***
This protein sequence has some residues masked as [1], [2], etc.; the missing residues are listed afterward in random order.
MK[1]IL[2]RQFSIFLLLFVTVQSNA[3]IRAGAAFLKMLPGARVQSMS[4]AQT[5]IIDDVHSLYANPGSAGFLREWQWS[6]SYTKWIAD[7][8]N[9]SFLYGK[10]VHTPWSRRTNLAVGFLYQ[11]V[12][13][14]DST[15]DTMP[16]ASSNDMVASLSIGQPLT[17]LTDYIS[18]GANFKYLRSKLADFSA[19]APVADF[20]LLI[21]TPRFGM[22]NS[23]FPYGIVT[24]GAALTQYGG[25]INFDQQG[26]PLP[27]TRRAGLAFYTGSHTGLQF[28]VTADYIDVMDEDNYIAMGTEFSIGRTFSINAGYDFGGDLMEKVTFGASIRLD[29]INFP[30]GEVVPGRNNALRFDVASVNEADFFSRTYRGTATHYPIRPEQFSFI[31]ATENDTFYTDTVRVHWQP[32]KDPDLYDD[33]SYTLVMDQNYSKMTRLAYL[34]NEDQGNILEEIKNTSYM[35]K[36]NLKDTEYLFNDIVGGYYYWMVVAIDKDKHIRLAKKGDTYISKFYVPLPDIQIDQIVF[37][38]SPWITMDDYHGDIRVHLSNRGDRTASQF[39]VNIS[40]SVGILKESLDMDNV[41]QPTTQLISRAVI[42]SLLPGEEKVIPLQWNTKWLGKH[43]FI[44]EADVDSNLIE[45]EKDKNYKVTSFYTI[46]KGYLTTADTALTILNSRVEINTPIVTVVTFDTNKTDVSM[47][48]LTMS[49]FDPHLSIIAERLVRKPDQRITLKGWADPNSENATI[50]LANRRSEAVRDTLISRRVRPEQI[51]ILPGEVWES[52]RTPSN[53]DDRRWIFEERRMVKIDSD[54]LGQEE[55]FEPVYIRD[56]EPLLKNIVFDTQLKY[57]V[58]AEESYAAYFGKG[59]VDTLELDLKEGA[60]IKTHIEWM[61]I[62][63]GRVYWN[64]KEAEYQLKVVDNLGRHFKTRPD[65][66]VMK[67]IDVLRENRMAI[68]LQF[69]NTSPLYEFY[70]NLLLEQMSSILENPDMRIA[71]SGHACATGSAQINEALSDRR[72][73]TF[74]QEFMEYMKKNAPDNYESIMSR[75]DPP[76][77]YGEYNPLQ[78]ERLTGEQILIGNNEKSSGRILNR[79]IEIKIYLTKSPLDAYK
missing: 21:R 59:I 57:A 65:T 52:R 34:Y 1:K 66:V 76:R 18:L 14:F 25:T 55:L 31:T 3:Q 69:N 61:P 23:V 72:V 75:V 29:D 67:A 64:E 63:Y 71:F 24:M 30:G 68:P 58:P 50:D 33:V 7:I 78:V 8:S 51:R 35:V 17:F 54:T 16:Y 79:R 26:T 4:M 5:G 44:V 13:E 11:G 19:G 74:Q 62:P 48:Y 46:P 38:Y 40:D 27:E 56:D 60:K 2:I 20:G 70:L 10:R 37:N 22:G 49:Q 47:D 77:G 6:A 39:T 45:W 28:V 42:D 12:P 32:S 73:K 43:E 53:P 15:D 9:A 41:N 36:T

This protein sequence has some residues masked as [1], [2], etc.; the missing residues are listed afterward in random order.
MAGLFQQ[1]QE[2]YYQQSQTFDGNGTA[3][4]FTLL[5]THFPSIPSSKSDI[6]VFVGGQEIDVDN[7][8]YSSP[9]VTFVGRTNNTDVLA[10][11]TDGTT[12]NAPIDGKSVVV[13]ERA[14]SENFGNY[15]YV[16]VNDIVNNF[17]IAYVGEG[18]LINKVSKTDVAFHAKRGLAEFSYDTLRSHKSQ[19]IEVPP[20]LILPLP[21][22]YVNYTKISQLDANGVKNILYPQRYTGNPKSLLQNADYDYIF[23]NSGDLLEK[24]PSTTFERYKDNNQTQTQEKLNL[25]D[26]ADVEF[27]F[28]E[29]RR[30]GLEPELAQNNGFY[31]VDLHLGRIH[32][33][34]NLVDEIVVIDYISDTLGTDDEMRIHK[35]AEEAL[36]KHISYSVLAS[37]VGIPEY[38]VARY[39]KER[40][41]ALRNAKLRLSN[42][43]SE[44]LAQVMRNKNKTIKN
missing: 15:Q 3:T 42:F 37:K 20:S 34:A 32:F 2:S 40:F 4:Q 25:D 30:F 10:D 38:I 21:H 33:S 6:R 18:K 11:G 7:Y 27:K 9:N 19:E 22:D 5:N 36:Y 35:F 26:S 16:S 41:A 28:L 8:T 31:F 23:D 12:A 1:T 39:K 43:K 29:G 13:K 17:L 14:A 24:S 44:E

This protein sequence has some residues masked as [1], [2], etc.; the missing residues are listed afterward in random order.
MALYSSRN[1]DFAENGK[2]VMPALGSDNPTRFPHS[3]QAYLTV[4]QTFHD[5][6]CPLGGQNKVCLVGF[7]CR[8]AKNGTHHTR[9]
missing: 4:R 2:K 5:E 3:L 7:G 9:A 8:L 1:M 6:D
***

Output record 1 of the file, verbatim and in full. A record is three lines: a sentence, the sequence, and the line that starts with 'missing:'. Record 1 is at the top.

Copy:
This protein sequence has some residues masked as [1], [2], etc.; the missing residues are listed afterward in random order.
MK[1]IL[2]RQFSIFLLLFVTVQSNA[3]IRAGAAFLKMLPGARVQSMS[4]AQT[5]IIDDVHSLYANPGSAGFLREWQWS[6]SYTKWIAD[7][8]N[9]SFLYGK[10]VHTPWSRRTNLAVGFLYQ[11]V[12][13][14]DST[15]DTMP[16]ASSNDMVASLSIGQPLT[17]LTDYIS[18]GANFKYLRSKLADFSA[19]APVADF[20]LLI[21]TPRFGM[22]NS[23]FPYGIVT[24]GAALTQYGG[25]INFDQQG[26]PLP[27]TRRAGLAFYTGSHTGLQF[28]VTADYIDVMDEDNYIAMGTEFSIGRTFSINAGYDFGGDLMEKVTFGASIRLD[29]INFP[30]GEVVPGRNNALRFDVASVNEADFFSRTYRGTATHYPIRPEQFSFI[31]ATENDTFYTDTVRVHWQP[32]KDPDLYDD[33]SYTLVMDQNYSKMTRLAYL[34]NEDQGNILEEIKNTSYM[35]K[36]NLKDTEYLFNDIVGGYYYWMVVAIDKDKHIRLAKKGDTYISKFYVPLPDIQIDQIVF[37][38]SPWITMDDYHGDIRVHLSNRGDRTASQF[39]VNIS[40]SVGILKESLDMDNV[41]QPTTQLISRAVI[42]SLLPGEEKVIPLQWNTKWLGKH[43]FI[44]EADVDSNLIE[45]EKDKNYKVTSFYTI[46]KGYLTTADTALTILNSRVEINTPIVTVVTFDTNKTDVSM[47][48]LTMS[49]FDPHLSIIAERLVRKPDQRITLKGWADPNSENATI[50]LANRRSEAVRDTLISRRVRPEQI[51]ILPGEVWES[52]RTPSN[53]DDRRWIFEERRMVKIDSD[54]LGQEE[55]FEPVYIRD[56]EPLLKNIVFDTQLKY[57]V[58]AEESYAAYFGKG[59]VDTLELDLKEGA[60]IKTHIEWM[61]I[62][63]GRVYWN[64]KEAEYQLKVVDNLGRHFKTRPD[65][66]VMK[67]IDVLRENRMAI[68]LQF[69]NTSPLYEFY[70]NLLLEQMSSILENPDMRIA[71]SGHACATGSAQINEALSDRR[72][73]TF[74]QEFMEYMKKNAPDNYESIMSR[75]DPP[76][77]YGEYNPLQ[78]ERLTGEQILIGNNEKSSGRILNR[79]IEIKIYLTKSPLDAYK
missing: 21:R 59:I 57:A 65:T 52:R 34:Y 1:K 66:V 76:R 18:L 14:F 25:T 55:L 31:T 3:Q 69:N 61:P 23:V 72:V 75:V 29:D 67:A 64:E 63:Y 71:F 24:M 30:G 68:P 58:P 50:D 33:V 7:I 78:V 8:S 51:R 35:V 17:F 54:T 16:Y 79:R 26:T 4:M 5:G 44:V 13:E 11:G 19:G 74:Q 62:P 48:Y 46:P 38:Y 40:D 27:E 56:D 60:K 2:I 20:G 70:L 10:R 37:N 22:G 49:Q 47:D 77:G 6:A 39:T 45:W 28:V 42:D 12:P 32:S 73:K 43:E 53:P 15:D 9:A 41:N 36:T